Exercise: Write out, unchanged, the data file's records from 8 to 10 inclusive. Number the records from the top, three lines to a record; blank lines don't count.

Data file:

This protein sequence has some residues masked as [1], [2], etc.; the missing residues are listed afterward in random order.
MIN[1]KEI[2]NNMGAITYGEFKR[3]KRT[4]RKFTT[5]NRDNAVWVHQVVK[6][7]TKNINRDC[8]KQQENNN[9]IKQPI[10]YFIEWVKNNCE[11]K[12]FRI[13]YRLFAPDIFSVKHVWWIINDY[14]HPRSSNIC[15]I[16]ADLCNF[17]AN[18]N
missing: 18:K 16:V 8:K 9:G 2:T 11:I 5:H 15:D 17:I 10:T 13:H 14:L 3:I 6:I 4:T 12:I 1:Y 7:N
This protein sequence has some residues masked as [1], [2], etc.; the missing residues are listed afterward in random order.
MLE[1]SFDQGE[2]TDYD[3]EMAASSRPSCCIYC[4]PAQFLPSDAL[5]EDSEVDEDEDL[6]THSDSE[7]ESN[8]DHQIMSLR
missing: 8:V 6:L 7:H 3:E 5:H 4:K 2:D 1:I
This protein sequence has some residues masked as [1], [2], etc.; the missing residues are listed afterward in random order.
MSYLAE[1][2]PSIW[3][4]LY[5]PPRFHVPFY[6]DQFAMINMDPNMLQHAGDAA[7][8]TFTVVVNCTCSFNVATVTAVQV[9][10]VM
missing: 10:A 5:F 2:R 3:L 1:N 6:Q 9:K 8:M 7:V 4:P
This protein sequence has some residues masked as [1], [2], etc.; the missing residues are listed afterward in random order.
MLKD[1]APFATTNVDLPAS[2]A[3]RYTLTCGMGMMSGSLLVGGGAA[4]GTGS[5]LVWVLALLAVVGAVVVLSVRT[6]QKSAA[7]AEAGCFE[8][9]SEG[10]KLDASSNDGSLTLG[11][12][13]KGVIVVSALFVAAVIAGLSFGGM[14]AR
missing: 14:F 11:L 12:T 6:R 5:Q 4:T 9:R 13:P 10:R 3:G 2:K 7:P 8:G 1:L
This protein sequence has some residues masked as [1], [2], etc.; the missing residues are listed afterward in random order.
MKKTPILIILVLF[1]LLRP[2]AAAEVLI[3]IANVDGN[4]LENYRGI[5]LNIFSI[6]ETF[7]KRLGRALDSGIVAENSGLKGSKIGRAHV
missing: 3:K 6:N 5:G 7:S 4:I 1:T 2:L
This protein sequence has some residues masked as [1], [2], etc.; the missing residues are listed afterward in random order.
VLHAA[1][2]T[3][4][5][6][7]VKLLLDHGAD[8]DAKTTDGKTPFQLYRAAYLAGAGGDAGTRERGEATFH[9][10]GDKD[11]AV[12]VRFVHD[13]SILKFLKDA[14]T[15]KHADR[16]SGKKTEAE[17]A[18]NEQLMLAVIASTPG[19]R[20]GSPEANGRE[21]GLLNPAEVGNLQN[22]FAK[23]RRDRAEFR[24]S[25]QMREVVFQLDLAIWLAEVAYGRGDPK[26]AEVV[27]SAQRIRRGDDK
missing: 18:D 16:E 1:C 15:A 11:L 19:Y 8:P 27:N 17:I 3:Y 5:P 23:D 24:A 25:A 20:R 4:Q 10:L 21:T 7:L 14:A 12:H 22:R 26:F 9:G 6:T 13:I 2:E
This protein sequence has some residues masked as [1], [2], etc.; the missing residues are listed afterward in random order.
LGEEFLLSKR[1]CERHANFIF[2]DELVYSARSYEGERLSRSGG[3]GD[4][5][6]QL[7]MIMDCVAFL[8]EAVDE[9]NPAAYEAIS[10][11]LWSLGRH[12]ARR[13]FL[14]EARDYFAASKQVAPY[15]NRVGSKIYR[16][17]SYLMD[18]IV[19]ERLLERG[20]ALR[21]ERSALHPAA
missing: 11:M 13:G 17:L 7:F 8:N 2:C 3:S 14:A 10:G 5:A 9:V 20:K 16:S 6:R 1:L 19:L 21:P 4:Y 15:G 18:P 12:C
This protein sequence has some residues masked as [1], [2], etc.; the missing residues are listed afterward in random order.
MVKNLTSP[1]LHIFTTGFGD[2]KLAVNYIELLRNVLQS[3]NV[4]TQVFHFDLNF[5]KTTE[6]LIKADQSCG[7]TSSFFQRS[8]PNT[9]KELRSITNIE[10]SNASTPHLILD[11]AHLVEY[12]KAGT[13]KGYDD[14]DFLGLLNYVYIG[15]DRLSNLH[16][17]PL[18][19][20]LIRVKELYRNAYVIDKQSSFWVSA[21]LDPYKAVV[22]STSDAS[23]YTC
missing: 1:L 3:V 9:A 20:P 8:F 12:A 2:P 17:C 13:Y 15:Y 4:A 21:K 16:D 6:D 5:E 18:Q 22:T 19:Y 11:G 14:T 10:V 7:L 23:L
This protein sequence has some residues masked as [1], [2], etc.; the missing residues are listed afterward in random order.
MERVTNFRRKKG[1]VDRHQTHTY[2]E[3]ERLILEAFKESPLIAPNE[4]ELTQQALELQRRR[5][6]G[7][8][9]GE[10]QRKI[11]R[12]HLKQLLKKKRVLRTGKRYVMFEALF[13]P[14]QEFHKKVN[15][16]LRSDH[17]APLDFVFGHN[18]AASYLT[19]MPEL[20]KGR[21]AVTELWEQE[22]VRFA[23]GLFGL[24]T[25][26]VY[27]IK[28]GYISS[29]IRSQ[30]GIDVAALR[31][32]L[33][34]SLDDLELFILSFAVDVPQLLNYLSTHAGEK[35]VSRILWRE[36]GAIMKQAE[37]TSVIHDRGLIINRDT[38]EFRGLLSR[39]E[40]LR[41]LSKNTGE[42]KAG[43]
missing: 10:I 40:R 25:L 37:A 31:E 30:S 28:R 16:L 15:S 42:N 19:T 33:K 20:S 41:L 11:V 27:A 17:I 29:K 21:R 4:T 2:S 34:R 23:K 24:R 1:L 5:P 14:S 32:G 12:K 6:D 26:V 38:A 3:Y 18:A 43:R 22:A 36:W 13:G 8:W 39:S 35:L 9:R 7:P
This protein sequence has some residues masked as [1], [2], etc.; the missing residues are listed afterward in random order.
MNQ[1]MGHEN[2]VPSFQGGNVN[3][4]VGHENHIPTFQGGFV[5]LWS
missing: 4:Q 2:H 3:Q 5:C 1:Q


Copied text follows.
This protein sequence has some residues masked as [1], [2], etc.; the missing residues are listed afterward in random order.
MVKNLTSP[1]LHIFTTGFGD[2]KLAVNYIELLRNVLQS[3]NV[4]TQVFHFDLNF[5]KTTE[6]LIKADQSCG[7]TSSFFQRS[8]PNT[9]KELRSITNIE[10]SNASTPHLILD[11]AHLVEY[12]KAGT[13]KGYDD[14]DFLGLLNYVYIG[15]DRLSNLH[16][17]PL[18][19][20]LIRVKELYRNAYVIDKQSSFWVSA[21]LDPYKAVV[22]STSDAS[23]YTC
missing: 1:L 3:V 9:A 20:P 8:F 12:A 2:P 17:C 13:Y 15:Y 4:A 21:K 16:D 6:D 5:E 18:Q 22:T 19:Y 11:G 14:T 10:V 7:L 23:L
This protein sequence has some residues masked as [1], [2], etc.; the missing residues are listed afterward in random order.
MERVTNFRRKKG[1]VDRHQTHTY[2]E[3]ERLILEAFKESPLIAPNE[4]ELTQQALELQRRR[5][6]G[7][8][9]GE[10]QRKI[11]R[12]HLKQLLKKKRVLRTGKRYVMFEALF[13]P[14]QEFHKKVN[15][16]LRSDH[17]APLDFVFGHN[18]AASYLT[19]MPEL[20]KGR[21]AVTELWEQE[22]VRFA[23]GLFGL[24]T[25][26]VY[27]IK[28]GYISS[29]IRSQ[30]GIDVAALR[31][32]L[33][34]SLDDLELFILSFAVDVPQLLNYLSTHAGEK[35]VSRILWRE[36]GAIMKQAE[37]TSVIHDRGLIINRDT[38]EFRGLLSR[39]E[40]LR[41]LSKNTGE[42]KAG[43]
missing: 10:I 40:R 25:L 37:A 31:E 30:S 28:R 16:L 15:S 42:N 19:T 33:K 20:S 41:L 11:V 27:A 17:I 29:K 21:R 4:T 2:S 34:R 23:K 24:R 1:L 5:P 14:S 32:G 12:K 6:D 26:V 38:A 3:Y 18:A 43:R 22:A 36:W 13:G 8:W 39:S 35:L 9:R 7:P
This protein sequence has some residues masked as [1], [2], etc.; the missing residues are listed afterward in random order.
MNQ[1]MGHEN[2]VPSFQGGNVN[3][4]VGHENHIPTFQGGFV[5]LWS
missing: 4:Q 2:H 3:Q 5:C 1:Q